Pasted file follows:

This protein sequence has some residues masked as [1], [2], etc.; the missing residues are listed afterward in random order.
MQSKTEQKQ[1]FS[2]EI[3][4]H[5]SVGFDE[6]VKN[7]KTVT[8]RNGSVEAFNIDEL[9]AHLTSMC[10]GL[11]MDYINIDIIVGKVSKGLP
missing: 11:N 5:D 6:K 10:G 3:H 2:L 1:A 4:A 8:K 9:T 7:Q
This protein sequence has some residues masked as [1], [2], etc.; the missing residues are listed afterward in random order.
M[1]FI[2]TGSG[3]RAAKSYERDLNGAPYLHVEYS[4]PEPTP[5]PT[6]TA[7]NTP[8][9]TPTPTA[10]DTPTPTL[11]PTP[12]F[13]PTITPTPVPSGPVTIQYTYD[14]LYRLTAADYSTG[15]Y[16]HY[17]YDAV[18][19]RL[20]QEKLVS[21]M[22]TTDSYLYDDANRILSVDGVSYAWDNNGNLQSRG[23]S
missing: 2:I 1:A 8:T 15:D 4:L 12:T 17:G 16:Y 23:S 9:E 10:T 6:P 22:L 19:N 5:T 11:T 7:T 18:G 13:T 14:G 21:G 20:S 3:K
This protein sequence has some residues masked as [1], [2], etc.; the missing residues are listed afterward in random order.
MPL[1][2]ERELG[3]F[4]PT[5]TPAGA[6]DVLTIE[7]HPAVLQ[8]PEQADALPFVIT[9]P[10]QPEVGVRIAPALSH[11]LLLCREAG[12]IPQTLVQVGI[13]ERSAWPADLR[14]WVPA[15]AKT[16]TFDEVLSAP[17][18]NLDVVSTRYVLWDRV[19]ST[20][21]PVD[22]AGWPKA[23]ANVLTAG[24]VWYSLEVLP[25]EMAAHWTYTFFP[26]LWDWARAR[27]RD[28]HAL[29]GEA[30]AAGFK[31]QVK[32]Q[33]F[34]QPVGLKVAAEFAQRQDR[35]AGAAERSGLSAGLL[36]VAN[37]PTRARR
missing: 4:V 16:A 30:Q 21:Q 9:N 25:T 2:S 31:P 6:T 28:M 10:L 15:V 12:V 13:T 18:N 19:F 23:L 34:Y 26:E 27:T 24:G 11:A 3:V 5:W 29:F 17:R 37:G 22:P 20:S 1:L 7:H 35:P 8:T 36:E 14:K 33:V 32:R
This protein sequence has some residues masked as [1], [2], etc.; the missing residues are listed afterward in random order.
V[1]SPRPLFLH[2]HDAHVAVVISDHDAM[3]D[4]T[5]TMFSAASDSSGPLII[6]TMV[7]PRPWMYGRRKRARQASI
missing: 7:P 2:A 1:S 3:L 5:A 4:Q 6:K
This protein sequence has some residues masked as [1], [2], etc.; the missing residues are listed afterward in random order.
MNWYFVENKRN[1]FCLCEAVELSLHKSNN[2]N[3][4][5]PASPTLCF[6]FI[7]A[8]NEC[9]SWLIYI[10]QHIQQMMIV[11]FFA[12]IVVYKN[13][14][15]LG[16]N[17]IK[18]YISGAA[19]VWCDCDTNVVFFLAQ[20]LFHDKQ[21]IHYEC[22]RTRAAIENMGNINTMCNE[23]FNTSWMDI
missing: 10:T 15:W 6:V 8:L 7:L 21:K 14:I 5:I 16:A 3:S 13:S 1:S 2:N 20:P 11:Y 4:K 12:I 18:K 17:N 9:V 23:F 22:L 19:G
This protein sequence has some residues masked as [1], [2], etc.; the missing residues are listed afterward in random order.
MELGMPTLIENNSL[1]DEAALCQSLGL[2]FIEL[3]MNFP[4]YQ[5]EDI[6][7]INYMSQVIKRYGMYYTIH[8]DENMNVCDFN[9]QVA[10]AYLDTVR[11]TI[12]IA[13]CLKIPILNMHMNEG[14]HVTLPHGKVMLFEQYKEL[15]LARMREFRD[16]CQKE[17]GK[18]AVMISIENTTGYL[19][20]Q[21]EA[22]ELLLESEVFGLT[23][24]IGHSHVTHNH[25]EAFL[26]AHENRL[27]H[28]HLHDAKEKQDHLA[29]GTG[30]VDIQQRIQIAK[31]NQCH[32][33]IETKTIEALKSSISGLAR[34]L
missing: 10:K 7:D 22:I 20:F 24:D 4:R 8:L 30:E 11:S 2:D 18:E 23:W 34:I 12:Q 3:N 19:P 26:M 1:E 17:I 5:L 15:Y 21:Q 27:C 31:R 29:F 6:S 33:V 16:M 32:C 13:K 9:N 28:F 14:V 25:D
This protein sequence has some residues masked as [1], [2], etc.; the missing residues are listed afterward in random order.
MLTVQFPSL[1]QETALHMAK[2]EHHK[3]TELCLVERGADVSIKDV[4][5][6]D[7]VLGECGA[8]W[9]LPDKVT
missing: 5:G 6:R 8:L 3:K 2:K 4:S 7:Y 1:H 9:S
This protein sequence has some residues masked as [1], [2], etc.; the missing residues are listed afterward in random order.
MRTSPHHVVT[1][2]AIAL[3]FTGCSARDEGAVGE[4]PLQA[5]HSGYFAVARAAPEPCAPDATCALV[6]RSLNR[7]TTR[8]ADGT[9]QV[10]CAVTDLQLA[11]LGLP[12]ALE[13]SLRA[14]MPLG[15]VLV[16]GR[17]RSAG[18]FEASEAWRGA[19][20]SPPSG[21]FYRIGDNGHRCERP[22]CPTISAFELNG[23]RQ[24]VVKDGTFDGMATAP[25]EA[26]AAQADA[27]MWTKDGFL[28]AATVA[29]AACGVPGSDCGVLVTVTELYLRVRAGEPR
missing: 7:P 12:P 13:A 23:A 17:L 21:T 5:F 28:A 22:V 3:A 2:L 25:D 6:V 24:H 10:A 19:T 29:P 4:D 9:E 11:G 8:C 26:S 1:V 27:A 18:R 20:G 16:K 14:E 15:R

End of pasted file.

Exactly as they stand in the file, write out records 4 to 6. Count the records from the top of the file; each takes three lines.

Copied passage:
This protein sequence has some residues masked as [1], [2], etc.; the missing residues are listed afterward in random order.
V[1]SPRPLFLH[2]HDAHVAVVISDHDAM[3]D[4]T[5]TMFSAASDSSGPLII[6]TMV[7]PRPWMYGRRKRARQASI
missing: 7:P 2:A 1:S 3:L 5:A 4:Q 6:K
This protein sequence has some residues masked as [1], [2], etc.; the missing residues are listed afterward in random order.
MNWYFVENKRN[1]FCLCEAVELSLHKSNN[2]N[3][4][5]PASPTLCF[6]FI[7]A[8]NEC[9]SWLIYI[10]QHIQQMMIV[11]FFA[12]IVVYKN[13][14][15]LG[16]N[17]IK[18]YISGAA[19]VWCDCDTNVVFFLAQ[20]LFHDKQ[21]IHYEC[22]RTRAAIENMGNINTMCNE[23]FNTSWMDI
missing: 10:T 15:W 6:V 8:L 7:L 21:K 14:I 5:I 16:A 3:S 13:S 1:S 2:N 20:P 11:Y 4:K 12:I 18:K 17:N 9:V 23:F 22:L 19:G
This protein sequence has some residues masked as [1], [2], etc.; the missing residues are listed afterward in random order.
MELGMPTLIENNSL[1]DEAALCQSLGL[2]FIEL[3]MNFP[4]YQ[5]EDI[6][7]INYMSQVIKRYGMYYTIH[8]DENMNVCDFN[9]QVA[10]AYLDTVR[11]TI[12]IA[13]CLKIPILNMHMNEG[14]HVTLPHGKVMLFEQYKEL[15]LARMREFRD[16]CQKE[17]GK[18]AVMISIENTTGYL[19][20]Q[21]EA[22]ELLLESEVFGLT[23][24]IGHSHVTHNH[25]EAFL[26]AHENRL[27]H[28]HLHDAKEKQDHLA[29]GTG[30]VDIQQRIQIAK[31]NQCH[32][33]IETKTIEALKSSISGLAR[34]L
missing: 10:K 7:D 22:I 20:F 24:D 4:R 8:L 30:E 11:S 2:D 18:E 23:W 34:I 12:Q 3:N 19:P 26:M 1:E 17:I 5:L 15:Y 21:Q 27:C 31:R 29:F 6:S 33:V 16:M 32:C 13:K 9:N 28:F 14:V 25:D